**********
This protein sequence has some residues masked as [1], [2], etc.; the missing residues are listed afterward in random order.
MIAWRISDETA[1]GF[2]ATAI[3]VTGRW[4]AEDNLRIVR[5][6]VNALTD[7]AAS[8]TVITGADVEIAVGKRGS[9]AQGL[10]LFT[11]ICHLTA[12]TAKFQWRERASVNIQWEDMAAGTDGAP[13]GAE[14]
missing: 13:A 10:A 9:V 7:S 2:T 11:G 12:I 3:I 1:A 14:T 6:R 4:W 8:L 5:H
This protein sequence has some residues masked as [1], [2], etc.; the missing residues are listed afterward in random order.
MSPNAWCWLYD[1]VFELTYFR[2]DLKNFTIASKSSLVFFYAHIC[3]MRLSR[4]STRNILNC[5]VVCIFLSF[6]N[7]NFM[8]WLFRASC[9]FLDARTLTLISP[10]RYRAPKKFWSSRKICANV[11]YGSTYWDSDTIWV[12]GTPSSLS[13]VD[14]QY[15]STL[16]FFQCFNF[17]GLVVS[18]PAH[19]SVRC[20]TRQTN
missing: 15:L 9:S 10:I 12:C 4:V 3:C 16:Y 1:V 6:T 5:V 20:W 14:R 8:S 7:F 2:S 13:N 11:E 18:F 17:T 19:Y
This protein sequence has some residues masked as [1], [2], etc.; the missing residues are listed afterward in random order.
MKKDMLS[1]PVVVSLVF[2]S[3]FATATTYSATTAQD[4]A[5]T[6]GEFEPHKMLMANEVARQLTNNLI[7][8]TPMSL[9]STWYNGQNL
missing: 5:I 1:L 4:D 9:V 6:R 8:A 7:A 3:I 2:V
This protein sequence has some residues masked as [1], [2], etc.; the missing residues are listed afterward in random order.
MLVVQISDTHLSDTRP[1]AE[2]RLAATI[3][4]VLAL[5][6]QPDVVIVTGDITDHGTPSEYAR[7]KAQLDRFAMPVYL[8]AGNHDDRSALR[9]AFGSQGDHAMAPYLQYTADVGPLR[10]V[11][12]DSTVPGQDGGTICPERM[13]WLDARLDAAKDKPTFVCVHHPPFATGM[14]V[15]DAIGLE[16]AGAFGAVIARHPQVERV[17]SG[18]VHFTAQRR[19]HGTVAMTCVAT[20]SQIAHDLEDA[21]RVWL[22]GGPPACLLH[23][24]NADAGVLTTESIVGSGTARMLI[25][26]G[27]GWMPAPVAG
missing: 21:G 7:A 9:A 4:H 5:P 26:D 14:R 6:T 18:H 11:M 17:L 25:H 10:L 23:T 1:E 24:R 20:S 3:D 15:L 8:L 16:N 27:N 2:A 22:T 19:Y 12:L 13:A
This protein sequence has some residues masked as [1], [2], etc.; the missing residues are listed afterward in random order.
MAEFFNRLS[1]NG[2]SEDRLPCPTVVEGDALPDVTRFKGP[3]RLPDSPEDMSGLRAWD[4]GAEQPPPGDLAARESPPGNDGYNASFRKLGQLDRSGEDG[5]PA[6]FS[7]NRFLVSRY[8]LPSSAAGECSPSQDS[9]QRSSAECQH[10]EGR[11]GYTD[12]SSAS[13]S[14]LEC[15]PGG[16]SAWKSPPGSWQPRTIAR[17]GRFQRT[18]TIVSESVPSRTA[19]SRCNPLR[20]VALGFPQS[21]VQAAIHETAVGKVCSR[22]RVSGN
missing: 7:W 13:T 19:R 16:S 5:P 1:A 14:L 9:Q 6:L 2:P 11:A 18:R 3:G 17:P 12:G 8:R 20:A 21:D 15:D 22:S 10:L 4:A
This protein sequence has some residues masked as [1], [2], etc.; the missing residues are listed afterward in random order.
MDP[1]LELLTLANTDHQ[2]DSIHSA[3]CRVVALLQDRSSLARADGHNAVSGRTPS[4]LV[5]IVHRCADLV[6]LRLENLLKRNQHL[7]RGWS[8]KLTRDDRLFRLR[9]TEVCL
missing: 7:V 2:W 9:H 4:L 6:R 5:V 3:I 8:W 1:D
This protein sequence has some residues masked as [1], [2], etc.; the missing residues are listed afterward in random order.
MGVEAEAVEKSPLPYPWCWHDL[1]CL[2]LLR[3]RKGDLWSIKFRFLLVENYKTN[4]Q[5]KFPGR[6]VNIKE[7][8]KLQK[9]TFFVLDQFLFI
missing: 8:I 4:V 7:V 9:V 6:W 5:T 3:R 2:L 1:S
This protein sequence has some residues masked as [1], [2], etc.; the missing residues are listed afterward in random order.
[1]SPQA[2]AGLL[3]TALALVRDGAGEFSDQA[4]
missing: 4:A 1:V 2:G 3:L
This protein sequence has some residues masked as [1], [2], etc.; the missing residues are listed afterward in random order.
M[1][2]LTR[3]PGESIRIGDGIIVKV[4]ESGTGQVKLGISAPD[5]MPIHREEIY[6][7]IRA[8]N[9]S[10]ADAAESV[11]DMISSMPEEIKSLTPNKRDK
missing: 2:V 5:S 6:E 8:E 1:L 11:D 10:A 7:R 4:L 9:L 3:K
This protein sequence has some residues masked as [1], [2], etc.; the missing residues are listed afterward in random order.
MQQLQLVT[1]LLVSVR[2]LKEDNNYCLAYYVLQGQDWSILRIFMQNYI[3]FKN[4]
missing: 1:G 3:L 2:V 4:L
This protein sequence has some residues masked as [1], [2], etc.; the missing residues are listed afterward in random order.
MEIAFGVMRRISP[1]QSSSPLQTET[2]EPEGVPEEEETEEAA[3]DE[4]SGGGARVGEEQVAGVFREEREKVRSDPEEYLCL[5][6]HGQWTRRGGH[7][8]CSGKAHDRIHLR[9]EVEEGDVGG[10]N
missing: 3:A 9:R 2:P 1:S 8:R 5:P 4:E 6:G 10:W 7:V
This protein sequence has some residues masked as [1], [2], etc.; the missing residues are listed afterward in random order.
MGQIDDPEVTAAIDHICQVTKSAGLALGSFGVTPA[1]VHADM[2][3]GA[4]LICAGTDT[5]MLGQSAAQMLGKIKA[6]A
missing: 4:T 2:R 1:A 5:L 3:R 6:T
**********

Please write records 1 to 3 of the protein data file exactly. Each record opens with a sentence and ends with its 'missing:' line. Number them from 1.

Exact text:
This protein sequence has some residues masked as [1], [2], etc.; the missing residues are listed afterward in random order.
MIAWRISDETA[1]GF[2]ATAI[3]VTGRW[4]AEDNLRIVR[5][6]VNALTD[7]AAS[8]TVITGADVEIAVGKRGS[9]AQGL[10]LFT[11]ICHLTA[12]TAKFQWRERASVNIQWEDMAAGTDGAP[13]GAE[14]
missing: 13:A 10:A 9:V 7:S 2:T 11:G 12:I 3:I 1:A 14:T 6:R 4:W 8:L 5:H
This protein sequence has some residues masked as [1], [2], etc.; the missing residues are listed afterward in random order.
MSPNAWCWLYD[1]VFELTYFR[2]DLKNFTIASKSSLVFFYAHIC[3]MRLSR[4]STRNILNC[5]VVCIFLSF[6]N[7]NFM[8]WLFRASC[9]FLDARTLTLISP[10]RYRAPKKFWSSRKICANV[11]YGSTYWDSDTIWV[12]GTPSSLS[13]VD[14]QY[15]STL[16]FFQCFNF[17]GLVVS[18]PAH[19]SVRC[20]TRQTN
missing: 15:L 9:S 10:I 12:C 4:V 3:C 16:Y 1:V 6:T 5:V 20:W 14:R 8:S 7:F 2:S 13:N 11:E 18:F 17:T 19:Y
This protein sequence has some residues masked as [1], [2], etc.; the missing residues are listed afterward in random order.
MKKDMLS[1]PVVVSLVF[2]S[3]FATATTYSATTAQD[4]A[5]T[6]GEFEPHKMLMANEVARQLTNNLI[7][8]TPMSL[9]STWYNGQNL
missing: 5:I 1:L 4:D 9:V 6:R 8:A 7:A 3:I 2:V